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04. 22. 2009

Customer service via IM: good idea?

IMlogos1.jpg

On Monday, I was thinking of buying a new cell phone. Actually, I'd been thinking about it for a while: I don't even have Internet access on my phone - in fact, I've never even Twittered from it! - which considering how much time I spend writing about technology (and on the Internet) each week, is more than a little shameful. But I was holding out for the right phone, the right deal - and finally, I thought I'd found it.

But even though the deal I liked looked good, I still had a couple of questions about it. The thought of calling the customer care center filled me with dread, though: I always seem to be hanging on the line for hours and they always try to give me the hard sell. So should I just take the gamble and click on "buy" or wait until I could trudge into town and ask a cashier for more details? I was mulling this over when I saw something flashing in the corner of the screen: an invitation to chat in real time with a customer services rep. Over an instant-messaging system built into the functionality of the site.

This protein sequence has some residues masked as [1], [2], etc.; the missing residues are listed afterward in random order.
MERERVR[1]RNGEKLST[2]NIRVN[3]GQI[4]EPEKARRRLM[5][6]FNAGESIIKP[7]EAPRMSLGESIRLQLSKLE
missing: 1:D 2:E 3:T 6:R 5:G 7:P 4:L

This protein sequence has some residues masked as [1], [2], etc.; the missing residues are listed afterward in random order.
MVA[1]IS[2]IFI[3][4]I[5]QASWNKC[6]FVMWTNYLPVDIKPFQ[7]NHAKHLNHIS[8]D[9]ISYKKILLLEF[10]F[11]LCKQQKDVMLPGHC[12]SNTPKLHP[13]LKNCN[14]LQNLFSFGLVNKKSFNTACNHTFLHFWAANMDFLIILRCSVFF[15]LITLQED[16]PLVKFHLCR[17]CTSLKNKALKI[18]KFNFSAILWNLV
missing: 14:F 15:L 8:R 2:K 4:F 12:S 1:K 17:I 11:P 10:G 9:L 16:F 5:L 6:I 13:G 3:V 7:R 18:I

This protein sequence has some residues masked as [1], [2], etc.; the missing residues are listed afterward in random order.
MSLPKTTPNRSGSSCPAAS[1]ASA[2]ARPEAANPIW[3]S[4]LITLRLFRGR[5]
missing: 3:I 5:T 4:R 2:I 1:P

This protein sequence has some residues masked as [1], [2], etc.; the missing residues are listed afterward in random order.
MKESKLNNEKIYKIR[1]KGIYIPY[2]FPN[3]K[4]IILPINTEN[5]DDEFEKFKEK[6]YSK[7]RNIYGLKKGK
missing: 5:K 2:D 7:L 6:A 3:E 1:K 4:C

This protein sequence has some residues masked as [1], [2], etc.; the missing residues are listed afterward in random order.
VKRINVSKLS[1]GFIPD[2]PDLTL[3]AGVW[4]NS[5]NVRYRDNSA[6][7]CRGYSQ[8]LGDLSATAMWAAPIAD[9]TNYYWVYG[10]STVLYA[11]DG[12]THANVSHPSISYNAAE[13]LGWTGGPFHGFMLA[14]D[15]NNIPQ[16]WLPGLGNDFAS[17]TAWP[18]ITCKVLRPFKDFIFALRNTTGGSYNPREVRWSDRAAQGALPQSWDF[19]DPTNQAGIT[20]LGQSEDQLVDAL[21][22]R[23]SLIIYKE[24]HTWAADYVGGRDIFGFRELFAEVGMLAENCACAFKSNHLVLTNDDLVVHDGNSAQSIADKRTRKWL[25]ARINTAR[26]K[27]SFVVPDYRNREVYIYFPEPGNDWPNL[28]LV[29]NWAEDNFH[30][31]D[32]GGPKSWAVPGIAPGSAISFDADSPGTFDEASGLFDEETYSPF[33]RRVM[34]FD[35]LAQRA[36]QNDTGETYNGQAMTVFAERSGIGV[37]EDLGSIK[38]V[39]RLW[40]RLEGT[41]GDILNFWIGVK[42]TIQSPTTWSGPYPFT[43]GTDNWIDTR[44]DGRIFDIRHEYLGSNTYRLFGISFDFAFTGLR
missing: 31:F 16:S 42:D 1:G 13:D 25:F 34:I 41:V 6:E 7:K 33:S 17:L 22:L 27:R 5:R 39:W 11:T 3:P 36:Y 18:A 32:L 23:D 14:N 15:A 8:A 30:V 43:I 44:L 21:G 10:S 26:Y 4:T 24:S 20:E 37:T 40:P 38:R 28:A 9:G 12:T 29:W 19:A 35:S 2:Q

I wasn't sure if I liked the idea at first, but it seemed like an easy way to get my questions answered, so I clicked on the flashing link.

Within two minutes, I was connected with someone who answered my questions and reassured me enough that I felt comfortable in going ahead with my purchase - plus, as a thank you for using the service, I got a code for a coupon which will give me a $40 discount on accessories when my phone arrives. Whoop.

I had been worried that IM-ing with a stranger would feel oddly intimate and awkward, but it actually turned out to be rather fun. Although the rep I conversed with was obviously taking some of his answers from a script, this seemed more appropriate in a written conversation than it would over the phone. He also wanted to push me towards final purchase - but I was able to fill in a short survey about the service afterwards in which I expressed this. Plus, I knew that if I felt really uncomfortable at any time, I could click "goodbye" and not be bothered again. But the main advantage was that I could get on with other things while I waited for his answers - and that it took less than a couple of minutes to get the conversation started. It was just like IM-ing with someone I already knew, except a bit more formal.

I'd recommend using the IM customer service to other people, but does it appeal to you? Why/why not? We'd love to know.

[Image via].

Posted by Diane    Category: on the web
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